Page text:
author and Professor Jaffe operating the BODTrak machine for six sample bottles

I was nervous about the course at the beginning, because I had not-so-fond memories of my previous lab courses, which were remote (holding my breadboard up to a Zoom camera to try to understand why my circuit wasn't working was a bit of a challenge). But in person, I've found that I really love laboratory work, even the problem-solving and explanation-finding of experiments that don't go as planned. During our first lab, for instance, the data showed a mostly horizontal line when we were expecting a linear trend. At first, I thought that maybe my lab group had made an error in the experiment—why doesn't this look how I'm expecting it to look? I showed the results to Professor Jaffé, though, and he helped me realize an explanation for why the trend appeared as it did. We might have carried out the experiment correctly, but the concentrations used may simply have been too high to see the linear trend we expect at low concentrations. In my report, I simply showed the unexpected results and gave my best explanation for what could possibly have caused them. This skill, accepting unexpected results and working to understand them, is likely just as important as understanding the chemical and physical concepts behind the results we expect to get. 

As the weather gets nicer, Professor Jaffé is planning to assign experiments that require soil and water samples from around campus. I'm looking forward to this, as an afternoon spent outdoors in the sunshine will be a nice treat midweek as the semester gets more hectic. I have my fingers crossed for nice-weather Wednesdays during the second half of the semester.

A Prospective Path

I have recently taken to walking all over campus, even off-campus get out of the orange bubble, and I have noticed just how many walking paths there are. I have gone on hour-long walks down by Carnegie Lake and walked all the way until I have reached miles and miles of farmland. Some paths lead to cozy neighborhoods and others lead to peaceful and quiet scenery. I have walked in so many directions and for entire mornings. There is an abundance of greenery just outside the campus, and I have come to depend on these excursions to clear my mind when things get inevitably stressful. My most recent and pressing source of stress is settling on my plans for after graduation.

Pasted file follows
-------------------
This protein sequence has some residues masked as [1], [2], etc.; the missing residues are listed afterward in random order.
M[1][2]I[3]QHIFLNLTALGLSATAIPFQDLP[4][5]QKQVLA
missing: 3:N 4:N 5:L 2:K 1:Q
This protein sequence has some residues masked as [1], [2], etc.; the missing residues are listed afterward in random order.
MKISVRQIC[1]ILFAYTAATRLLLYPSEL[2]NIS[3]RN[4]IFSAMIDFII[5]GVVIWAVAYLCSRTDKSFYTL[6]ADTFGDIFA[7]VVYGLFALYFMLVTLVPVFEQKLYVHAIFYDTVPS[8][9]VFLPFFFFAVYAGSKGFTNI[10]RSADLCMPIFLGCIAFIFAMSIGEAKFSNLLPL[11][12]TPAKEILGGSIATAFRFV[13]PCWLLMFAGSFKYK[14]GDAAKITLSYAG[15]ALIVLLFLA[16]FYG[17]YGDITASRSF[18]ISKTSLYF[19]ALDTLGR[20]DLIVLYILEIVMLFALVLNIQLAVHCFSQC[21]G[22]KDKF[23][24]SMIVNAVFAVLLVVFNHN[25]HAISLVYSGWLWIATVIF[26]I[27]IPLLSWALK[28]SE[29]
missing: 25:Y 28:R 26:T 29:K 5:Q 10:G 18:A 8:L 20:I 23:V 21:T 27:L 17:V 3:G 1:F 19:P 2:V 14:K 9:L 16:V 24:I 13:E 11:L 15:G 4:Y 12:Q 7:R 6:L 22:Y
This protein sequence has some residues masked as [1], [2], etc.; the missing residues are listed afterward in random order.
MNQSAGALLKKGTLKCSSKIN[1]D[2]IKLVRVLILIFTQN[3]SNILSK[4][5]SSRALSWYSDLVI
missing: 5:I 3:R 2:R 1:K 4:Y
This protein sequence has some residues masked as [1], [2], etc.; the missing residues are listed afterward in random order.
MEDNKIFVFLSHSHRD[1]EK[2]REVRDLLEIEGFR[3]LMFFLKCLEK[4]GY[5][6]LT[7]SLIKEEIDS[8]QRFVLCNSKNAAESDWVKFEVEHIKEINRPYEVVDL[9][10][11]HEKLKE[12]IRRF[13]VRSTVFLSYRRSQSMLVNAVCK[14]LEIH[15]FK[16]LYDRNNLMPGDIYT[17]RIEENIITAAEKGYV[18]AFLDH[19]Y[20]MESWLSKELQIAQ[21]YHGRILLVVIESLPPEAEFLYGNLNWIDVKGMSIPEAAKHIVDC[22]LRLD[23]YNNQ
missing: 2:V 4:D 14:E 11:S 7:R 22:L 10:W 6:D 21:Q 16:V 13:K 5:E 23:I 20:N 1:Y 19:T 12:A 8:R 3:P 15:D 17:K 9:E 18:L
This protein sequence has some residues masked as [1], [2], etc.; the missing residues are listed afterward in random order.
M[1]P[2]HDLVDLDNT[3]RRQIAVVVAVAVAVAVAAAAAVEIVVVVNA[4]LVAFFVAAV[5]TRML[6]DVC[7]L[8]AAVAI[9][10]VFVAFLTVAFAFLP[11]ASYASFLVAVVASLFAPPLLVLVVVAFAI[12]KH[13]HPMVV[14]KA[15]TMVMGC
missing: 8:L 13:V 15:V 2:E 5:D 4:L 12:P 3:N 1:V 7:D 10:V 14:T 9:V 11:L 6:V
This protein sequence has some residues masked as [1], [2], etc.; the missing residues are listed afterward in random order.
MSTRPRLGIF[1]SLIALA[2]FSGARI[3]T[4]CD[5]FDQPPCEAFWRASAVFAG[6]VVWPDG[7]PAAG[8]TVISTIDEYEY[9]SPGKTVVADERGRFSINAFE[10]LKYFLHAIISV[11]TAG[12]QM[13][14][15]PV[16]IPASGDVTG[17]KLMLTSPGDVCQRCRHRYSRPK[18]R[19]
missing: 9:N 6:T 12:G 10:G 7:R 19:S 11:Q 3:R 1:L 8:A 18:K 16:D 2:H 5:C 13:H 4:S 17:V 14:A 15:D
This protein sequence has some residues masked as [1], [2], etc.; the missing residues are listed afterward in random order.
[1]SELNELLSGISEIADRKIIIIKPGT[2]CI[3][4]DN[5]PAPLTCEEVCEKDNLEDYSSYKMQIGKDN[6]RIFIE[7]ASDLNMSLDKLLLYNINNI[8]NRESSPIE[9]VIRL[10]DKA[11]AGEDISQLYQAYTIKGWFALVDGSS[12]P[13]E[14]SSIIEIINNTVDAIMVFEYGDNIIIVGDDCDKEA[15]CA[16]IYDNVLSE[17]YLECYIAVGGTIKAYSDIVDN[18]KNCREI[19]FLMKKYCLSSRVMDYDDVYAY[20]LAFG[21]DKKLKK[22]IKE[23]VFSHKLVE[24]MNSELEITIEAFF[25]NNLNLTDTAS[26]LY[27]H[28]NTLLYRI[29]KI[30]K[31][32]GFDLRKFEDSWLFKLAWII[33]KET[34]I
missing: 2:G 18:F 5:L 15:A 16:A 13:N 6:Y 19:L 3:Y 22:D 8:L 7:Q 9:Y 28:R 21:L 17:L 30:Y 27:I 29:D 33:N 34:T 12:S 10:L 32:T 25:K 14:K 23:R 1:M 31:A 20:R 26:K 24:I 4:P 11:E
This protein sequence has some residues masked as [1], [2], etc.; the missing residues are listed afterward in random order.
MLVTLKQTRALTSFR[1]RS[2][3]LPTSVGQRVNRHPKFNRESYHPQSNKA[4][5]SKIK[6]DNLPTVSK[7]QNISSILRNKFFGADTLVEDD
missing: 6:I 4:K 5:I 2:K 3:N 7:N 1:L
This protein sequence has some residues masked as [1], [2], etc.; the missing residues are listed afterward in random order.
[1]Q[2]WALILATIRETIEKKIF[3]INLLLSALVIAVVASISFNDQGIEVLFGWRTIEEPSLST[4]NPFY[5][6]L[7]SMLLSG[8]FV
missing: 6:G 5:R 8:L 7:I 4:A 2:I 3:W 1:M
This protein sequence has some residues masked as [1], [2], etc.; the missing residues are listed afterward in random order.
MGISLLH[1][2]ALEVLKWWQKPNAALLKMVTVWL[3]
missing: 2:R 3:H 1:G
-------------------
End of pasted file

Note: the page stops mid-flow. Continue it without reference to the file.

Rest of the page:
As a senior, I have been consumed by the thoughts of life after graduation. I know I definitely want to go to graduate school and get a doctorate degree in Latinx/Chicanx studies, but I am on the fence as to whether I should take a year off from school or not. I keep getting advice from so many people about all the different paths I could take as soon as May comes around. The Scholars Institute for Fellows Program has been the community on campus that I know I can depend on to support me in considering my options to make an informed decision on my future. I just want to be sure that I’m making the right decision. 


On one hand, I am excited to do more research and travel again in graduate school, especially after not being able to because of the pandemic. I feel that I still want to improve my research skills because I learned so many valuable things about time management and research techniques from my junior paper on the way that Latinx immigrants were represented in the media following the immigration act of 1990. I am working on applying my newfound knowledge on my senior thesis on the way that Hispanic women on college campuses develop their identities and decide their romantic and sexual partners, but I want more opportunities to truly put into practice and execute on what I have learned. 


On the other hand, pursuing a doctoral degree will take a number of years, and I might turn thirty before I get to my goal of getting my PhD in Chicanx studies. I’m worried that if I’m too focused on my research, I’ll be missing out on some fun adventures and outings with friends. If 2020 taught me anything, it is that in the blink of an eye, everything you took for granted can be swiped right from underneath you. I want my twenties to be filled with adventure, risk, and excitement, so I’m considering taking a gap year (or maybe a few) before I jump back into school. 


Another option to consider is getting a job abroad, where I learn more about the world before I put my head down to work. Perhaps I will go back to my mom’s hometown in Degollado, Jalisco to reconnect with my Mexican roots. There is still so much I want to experience, and I do not want to wait until later in life to do so because of school or work. My greatest fear is to have regrets about what I could have done or should have done differently. That is why I want to take some time to myself and grow as a person first. 

Transitioning from a Community College to Princeton